4001 A.D.

4001 ad cover trade paperback review
7.0 Overall Score
Story: 7/10
Art: 7/10

Solid science-fiction story

Few pacing issues

Comic Info

Comic Name: 4001 A.D. Free Comic Book Day 2016/4001 A.D.

Publisher: Valiant Comics

Writer: Matt Kindt

Artist: Clayton Crain

# of Issues: 5

Release Date: 2016

4001 ad #1 cover variant

4001 A.D. #1 Variant

Reprints Valiant: 4001 A.D. Free Comic Book Day 2016 and 4001 A.D. #1-4 (May 2016-August 2016). Rai has been cast down to Earth by Father and now has plotted to free the people of New Japan from Father’s control. Teaming with Gilad the Eternal Warrior and Lemur, Rai is about to take on his biggest fight. Meanwhile Lula’s infection of Father has created a dire situation on New Japan. Father is jettisoning infected parts of New Japan without concern for the inhabitants. Time is running out, and Rai could be the only hope!

Written by Matt Kindt, 4001 A.D. is a Valiant Comics limited series. Following Rai Volume 3: The Orphan, the collection features art by Clayton Crain and also collects the short story presented in Valiant: 4001 A.D. Free Comic Book Day 2016 (May 2016). The issues in the collection were also collected as part of 4001 A.D. Deluxe Edition.

Rai is an interesting Valiant character. Primarily a science fiction title, it often reads really dense, but the new Rai title read slightly easier and very focused on its ultimate goal. 4001 A.D. is a culmination of a decent title.

Even if you didn’t read Rai, Kindt does a good job presenting the storyline leading up to the events, but some background in Rai, the Eternal Warrior, and the whole set-up of New Japan will be necessarily. The second and third issues of the five issues seemed to lag a bit with Rai, Gilad, and Lemur fighting generic techno enemies of Father. It all leads to an inevitable showdown with Father at the end of the fourth issue and start of the fifth issue. The showdown feels like it actually could have been expanded and the lead up could have been condensed. Four issues was probably enough especially when you factor in tie-in issues in Rai’s own title, 4001: X-O Manowar, 4001 A.D.: Bloodshot, 4001 A.D.: Shadowman, and 4001 A.D.: War Mother which expanded on the story (but aren’t necessary reads).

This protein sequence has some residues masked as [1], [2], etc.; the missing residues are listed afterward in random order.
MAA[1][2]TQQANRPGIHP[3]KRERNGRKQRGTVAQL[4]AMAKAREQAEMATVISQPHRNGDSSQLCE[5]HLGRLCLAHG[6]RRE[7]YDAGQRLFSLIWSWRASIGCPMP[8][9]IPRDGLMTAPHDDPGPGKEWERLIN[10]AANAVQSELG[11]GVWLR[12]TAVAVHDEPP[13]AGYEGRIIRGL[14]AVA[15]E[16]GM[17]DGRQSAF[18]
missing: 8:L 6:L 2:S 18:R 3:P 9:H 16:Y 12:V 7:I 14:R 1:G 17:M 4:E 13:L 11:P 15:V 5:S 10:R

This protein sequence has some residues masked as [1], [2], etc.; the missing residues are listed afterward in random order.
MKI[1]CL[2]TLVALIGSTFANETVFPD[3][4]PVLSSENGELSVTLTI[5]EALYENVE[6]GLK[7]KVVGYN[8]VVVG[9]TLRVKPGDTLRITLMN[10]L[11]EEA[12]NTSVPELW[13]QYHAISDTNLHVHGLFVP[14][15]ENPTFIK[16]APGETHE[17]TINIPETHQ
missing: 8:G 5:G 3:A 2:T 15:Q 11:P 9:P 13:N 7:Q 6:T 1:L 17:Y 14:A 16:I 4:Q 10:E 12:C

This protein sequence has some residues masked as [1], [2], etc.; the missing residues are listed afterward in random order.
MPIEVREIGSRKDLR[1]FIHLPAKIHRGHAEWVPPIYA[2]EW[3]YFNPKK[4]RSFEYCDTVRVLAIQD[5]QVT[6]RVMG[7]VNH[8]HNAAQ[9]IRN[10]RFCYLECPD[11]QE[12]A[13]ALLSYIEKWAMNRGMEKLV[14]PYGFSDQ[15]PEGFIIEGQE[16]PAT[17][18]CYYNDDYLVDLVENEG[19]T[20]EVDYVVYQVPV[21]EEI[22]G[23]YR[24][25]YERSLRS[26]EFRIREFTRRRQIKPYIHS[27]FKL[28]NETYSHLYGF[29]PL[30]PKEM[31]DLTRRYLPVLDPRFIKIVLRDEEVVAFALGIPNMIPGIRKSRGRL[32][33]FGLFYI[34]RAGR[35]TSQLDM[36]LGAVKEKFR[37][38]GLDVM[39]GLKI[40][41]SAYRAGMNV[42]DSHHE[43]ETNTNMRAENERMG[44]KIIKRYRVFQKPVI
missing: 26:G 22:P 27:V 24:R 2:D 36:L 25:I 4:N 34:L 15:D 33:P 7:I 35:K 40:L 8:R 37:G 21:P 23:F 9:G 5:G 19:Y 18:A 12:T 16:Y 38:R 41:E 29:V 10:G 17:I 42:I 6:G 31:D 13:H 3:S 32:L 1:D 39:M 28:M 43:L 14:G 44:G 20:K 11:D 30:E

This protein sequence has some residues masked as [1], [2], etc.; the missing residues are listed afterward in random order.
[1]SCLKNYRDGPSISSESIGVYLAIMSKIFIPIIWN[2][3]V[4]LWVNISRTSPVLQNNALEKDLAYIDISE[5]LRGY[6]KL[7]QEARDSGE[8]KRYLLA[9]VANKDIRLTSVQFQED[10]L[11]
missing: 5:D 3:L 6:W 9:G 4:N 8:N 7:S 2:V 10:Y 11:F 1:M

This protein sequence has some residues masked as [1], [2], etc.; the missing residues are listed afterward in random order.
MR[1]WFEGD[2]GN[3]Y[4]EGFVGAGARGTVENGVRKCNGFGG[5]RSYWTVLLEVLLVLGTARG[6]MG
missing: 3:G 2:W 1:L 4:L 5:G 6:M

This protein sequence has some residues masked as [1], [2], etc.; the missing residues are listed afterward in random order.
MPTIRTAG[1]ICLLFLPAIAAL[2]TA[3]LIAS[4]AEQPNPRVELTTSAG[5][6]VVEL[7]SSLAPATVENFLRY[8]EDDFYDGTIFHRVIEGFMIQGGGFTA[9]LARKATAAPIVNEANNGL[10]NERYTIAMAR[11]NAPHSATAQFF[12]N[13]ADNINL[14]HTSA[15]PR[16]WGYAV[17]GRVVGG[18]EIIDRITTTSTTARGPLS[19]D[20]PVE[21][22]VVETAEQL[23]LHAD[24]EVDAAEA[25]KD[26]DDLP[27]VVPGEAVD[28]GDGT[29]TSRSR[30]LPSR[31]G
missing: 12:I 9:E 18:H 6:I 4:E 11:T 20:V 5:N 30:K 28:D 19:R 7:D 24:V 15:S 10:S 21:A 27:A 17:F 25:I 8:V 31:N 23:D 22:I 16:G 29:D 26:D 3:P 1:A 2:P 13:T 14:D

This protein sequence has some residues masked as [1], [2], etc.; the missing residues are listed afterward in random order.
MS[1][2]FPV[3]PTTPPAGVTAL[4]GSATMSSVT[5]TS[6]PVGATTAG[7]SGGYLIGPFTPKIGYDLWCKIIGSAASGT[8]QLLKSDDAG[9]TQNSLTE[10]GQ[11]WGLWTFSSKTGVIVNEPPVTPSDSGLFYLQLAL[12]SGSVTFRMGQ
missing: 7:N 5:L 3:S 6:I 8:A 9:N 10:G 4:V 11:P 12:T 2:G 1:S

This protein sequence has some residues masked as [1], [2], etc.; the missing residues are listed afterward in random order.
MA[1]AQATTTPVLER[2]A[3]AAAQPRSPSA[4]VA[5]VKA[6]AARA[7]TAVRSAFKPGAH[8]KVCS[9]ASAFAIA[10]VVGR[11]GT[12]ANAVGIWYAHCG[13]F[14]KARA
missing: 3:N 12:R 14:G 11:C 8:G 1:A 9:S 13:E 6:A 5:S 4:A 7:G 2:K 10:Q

4001 ad #2 cover variant

4001 A.D. #2

Even though Rai’s fight is the primary storyline, it feels like much of the heart of the title (and the heart of Rai) is the parallel storyline involving Lula Lee. Lula serves as the readers’ perspective by being caught up in the madness surrounded Rai’s battle, and she and her friend Geo (the Geomancer of 4001) are a means to show the life of the people on New Japan. New Japan is built upon slavery, and it is important to show the day to day life of people who don’t live like kings on New Japan to understand why the cost of millions of lives is worth it.

I do like Clayton Crain’s art for the project. He runs the risk (and sometimes crosses into the risk) of having it too dark and too loaded with techno-style attacks. Father is supposed to be a mass of circuitry and essentially can control all aspects of New Japan so the onslaught of his attack needs to be terrifying and Crain does the best he can bringing the immensity of Father’s power to the comic, but even then it still feels like it probably doesn’t match the level that the fight is supposed to be.

4001 A.D. is a quick and decent story for readers of Valiant. It isn’t necessarily a jump on title, but with a little background, it is a solid title for new readers who like more science fiction based comic books. Valiant is a company with an uphill struggle much like Rai, and like Rai, Valiant keeps powering on against the odds…give them a chance!

Author: JPRoscoe View all posts by
Follow me on Twitter @JPRoscoe76! Loves all things pop-culture especially if it has a bit of a counter-culture twist. Plays video games (basically from the start when a neighbor brought home an Atari 2600), comic loving (for almost 30 years), and a true critic of movies. Enjoys the art house but also isn't afraid to let in one or two popular movies at the same time.

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